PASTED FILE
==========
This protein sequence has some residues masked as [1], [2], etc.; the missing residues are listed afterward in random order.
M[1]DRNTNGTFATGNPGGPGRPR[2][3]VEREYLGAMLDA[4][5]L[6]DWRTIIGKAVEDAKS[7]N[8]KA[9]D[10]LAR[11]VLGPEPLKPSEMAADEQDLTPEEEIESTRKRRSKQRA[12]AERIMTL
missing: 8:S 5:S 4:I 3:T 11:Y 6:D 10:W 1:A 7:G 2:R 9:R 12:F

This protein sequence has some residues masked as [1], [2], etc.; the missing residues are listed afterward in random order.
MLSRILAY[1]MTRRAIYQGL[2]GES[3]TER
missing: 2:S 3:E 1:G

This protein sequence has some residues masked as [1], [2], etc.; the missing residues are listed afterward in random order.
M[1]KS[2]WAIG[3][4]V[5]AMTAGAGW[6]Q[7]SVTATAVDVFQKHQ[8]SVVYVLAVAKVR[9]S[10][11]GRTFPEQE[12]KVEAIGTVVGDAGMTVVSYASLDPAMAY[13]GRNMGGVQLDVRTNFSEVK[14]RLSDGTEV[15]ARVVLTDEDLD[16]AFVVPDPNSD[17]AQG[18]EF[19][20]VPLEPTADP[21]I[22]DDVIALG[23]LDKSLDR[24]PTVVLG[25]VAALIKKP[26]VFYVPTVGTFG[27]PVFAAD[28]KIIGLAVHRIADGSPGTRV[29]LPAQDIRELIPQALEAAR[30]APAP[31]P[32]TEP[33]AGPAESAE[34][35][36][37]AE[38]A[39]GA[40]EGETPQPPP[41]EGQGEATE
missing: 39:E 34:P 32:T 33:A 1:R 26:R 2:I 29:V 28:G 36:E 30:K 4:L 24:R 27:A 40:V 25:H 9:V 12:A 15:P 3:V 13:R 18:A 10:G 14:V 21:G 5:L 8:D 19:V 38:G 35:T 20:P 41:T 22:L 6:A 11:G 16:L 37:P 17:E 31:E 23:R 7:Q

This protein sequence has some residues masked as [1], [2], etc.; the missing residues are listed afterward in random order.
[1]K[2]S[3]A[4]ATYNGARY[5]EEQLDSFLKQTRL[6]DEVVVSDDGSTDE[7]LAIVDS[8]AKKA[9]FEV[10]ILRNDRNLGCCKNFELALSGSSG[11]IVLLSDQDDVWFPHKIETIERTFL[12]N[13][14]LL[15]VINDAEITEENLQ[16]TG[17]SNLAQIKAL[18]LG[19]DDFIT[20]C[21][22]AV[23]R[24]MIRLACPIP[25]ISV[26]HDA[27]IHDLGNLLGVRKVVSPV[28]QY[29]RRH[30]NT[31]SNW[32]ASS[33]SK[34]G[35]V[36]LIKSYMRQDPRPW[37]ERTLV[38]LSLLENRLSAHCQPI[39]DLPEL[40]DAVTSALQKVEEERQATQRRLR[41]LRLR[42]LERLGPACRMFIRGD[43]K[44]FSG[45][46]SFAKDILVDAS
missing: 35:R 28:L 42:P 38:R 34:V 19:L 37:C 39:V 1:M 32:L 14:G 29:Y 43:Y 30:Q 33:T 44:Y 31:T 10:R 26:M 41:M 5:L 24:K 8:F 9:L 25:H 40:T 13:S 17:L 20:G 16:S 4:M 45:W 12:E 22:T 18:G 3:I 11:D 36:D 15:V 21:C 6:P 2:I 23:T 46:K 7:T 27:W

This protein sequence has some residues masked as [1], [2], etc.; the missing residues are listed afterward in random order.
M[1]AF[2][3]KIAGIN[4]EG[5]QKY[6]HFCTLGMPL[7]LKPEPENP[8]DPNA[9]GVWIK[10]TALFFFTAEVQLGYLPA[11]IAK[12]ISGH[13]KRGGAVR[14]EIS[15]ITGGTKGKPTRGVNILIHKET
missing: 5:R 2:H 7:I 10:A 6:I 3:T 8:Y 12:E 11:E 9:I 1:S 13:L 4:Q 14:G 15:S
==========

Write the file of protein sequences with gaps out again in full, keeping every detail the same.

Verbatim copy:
This protein sequence has some residues masked as [1], [2], etc.; the missing residues are listed afterward in random order.
M[1]DRNTNGTFATGNPGGPGRPR[2][3]VEREYLGAMLDA[4][5]L[6]DWRTIIGKAVEDAKS[7]N[8]KA[9]D[10]LAR[11]VLGPEPLKPSEMAADEQDLTPEEEIESTRKRRSKQRA[12]AERIMTL
missing: 8:S 5:S 4:I 3:T 11:Y 6:D 10:W 1:A 7:G 2:R 9:R 12:F

This protein sequence has some residues masked as [1], [2], etc.; the missing residues are listed afterward in random order.
MLSRILAY[1]MTRRAIYQGL[2]GES[3]TER
missing: 2:S 3:E 1:G

This protein sequence has some residues masked as [1], [2], etc.; the missing residues are listed afterward in random order.
M[1]KS[2]WAIG[3][4]V[5]AMTAGAGW[6]Q[7]SVTATAVDVFQKHQ[8]SVVYVLAVAKVR[9]S[10][11]GRTFPEQE[12]KVEAIGTVVGDAGMTVVSYASLDPAMAY[13]GRNMGGVQLDVRTNFSEVK[14]RLSDGTEV[15]ARVVLTDEDLD[16]AFVVPDPNSD[17]AQG[18]EF[19][20]VPLEPTADP[21]I[22]DDVIALG[23]LDKSLDR[24]PTVVLG[25]VAALIKKP[26]VFYVPTVGTFG[27]PVFAAD[28]KIIGLAVHRIADGSPGTRV[29]LPAQDIRELIPQALEAAR[30]APAP[31]P[32]TEP[33]AGPAESAE[34][35][36][37]AE[38]A[39]GA[40]EGETPQPPP[41]EGQGEATE
missing: 39:E 34:P 32:T 33:A 1:R 26:R 2:I 29:V 28:G 36:E 30:K 4:L 24:R 27:A 40:V 25:H 9:V 12:A 15:P 3:V 13:R 18:A 10:G 14:V 21:G 5:L 8:D 19:V 38:G 35:T 20:P 41:T 22:L 6:A 11:G 16:L 37:P 17:E 31:E 23:R 7:Q

This protein sequence has some residues masked as [1], [2], etc.; the missing residues are listed afterward in random order.
[1]K[2]S[3]A[4]ATYNGARY[5]EEQLDSFLKQTRL[6]DEVVVSDDGSTDE[7]LAIVDS[8]AKKA[9]FEV[10]ILRNDRNLGCCKNFELALSGSSG[11]IVLLSDQDDVWFPHKIETIERTFL[12]N[13][14]LL[15]VINDAEITEENLQ[16]TG[17]SNLAQIKAL[18]LG[19]DDFIT[20]C[21][22]AV[23]R[24]MIRLACPIP[25]ISV[26]HDA[27]IHDLGNLLGVRKVVSPV[28]QY[29]RRH[30]NT[31]SNW[32]ASS[33]SK[34]G[35]V[36]LIKSYMRQDPRPW[37]ERTLV[38]LSLLENRLSAHCQPI[39]DLPEL[40]DAVTSALQKVEEERQATQRRLR[41]LRLR[42]LERLGPACRMFIRGD[43]K[44]FSG[45][46]SFAKDILVDAS
missing: 35:R 28:L 42:P 38:R 34:V 19:L 37:C 39:V 1:M 32:L 14:G 29:Y 43:Y 30:Q 33:T 44:Y 31:T 10:R 26:M 41:M 5:L 24:K 8:F 9:L 25:H 40:T 13:S 17:L 20:G 16:S 4:M 45:W 12:E 22:T 18:G 3:I 11:D 36:D 15:V 21:C 6:P 2:I 23:T 46:K 7:T 27:W

This protein sequence has some residues masked as [1], [2], etc.; the missing residues are listed afterward in random order.
M[1]AF[2][3]KIAGIN[4]EG[5]QKY[6]HFCTLGMPL[7]LKPEPENP[8]DPNA[9]GVWIK[10]TALFFFTAEVQLGYLPA[11]IAK[12]ISGH[13]KRGGAVR[14]EIS[15]ITGGTKGKPTRGVNILIHKET
missing: 5:R 2:H 7:I 10:A 6:I 3:T 8:Y 12:E 11:E 9:I 1:S 13:L 4:Q 14:G 15:S